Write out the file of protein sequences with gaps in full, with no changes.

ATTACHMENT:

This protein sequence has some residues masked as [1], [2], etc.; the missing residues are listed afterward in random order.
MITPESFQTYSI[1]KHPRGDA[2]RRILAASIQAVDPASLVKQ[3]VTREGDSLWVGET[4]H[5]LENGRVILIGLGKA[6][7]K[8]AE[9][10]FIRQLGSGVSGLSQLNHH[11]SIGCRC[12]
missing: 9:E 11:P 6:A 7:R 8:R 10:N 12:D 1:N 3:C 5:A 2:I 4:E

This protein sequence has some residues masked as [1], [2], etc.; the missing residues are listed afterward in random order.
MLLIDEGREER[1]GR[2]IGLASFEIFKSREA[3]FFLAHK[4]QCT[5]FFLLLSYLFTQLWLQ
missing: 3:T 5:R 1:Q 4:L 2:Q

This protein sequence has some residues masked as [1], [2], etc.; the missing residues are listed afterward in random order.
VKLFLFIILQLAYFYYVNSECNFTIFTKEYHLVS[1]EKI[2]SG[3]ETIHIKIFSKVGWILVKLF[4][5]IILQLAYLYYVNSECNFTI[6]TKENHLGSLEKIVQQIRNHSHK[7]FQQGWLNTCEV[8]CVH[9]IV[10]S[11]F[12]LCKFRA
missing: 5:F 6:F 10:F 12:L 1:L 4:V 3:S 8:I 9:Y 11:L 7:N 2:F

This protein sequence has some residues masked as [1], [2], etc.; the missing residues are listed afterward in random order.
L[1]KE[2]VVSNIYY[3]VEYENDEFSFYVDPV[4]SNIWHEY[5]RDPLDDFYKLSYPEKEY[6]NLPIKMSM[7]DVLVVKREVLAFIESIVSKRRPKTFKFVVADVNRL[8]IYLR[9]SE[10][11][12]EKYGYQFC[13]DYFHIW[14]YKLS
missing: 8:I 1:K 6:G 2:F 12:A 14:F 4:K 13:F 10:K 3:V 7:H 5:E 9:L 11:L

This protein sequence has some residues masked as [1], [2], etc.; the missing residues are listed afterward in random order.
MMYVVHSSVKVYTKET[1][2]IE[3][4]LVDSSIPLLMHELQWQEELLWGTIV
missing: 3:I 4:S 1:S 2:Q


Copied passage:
This protein sequence has some residues masked as [1], [2], etc.; the missing residues are listed afterward in random order.
MITPESFQTYSI[1]KHPRGDA[2]RRILAASIQAVDPASLVKQ[3]VTREGDSLWVGET[4]H[5]LENGRVILIGLGKA[6][7]K[8]AE[9][10]FIRQLGSGVSGLSQLNHH[11]SIGCRC[12]
missing: 9:E 11:P 6:A 7:R 8:R 10:N 12:D 1:N 3:C 5:A 2:I 4:E

This protein sequence has some residues masked as [1], [2], etc.; the missing residues are listed afterward in random order.
MLLIDEGREER[1]GR[2]IGLASFEIFKSREA[3]FFLAHK[4]QCT[5]FFLLLSYLFTQLWLQ
missing: 3:T 5:R 1:Q 4:L 2:Q

This protein sequence has some residues masked as [1], [2], etc.; the missing residues are listed afterward in random order.
VKLFLFIILQLAYFYYVNSECNFTIFTKEYHLVS[1]EKI[2]SG[3]ETIHIKIFSKVGWILVKLF[4][5]IILQLAYLYYVNSECNFTI[6]TKENHLGSLEKIVQQIRNHSHK[7]FQQGWLNTCEV[8]CVH[9]IV[10]S[11]F[12]LCKFRA
missing: 5:F 6:F 10:F 12:L 1:L 4:V 3:S 8:I 9:Y 11:L 7:N 2:F

This protein sequence has some residues masked as [1], [2], etc.; the missing residues are listed afterward in random order.
L[1]KE[2]VVSNIYY[3]VEYENDEFSFYVDPV[4]SNIWHEY[5]RDPLDDFYKLSYPEKEY[6]NLPIKMSM[7]DVLVVKREVLAFIESIVSKRRPKTFKFVVADVNRL[8]IYLR[9]SE[10][11][12]EKYGYQFC[13]DYFHIW[14]YKLS
missing: 8:I 1:K 6:G 2:F 12:A 14:F 4:K 13:F 10:K 3:V 7:H 5:E 9:L 11:L

This protein sequence has some residues masked as [1], [2], etc.; the missing residues are listed afterward in random order.
MMYVVHSSVKVYTKET[1][2]IE[3][4]LVDSSIPLLMHELQWQEELLWGTIV
missing: 3:I 4:S 1:S 2:Q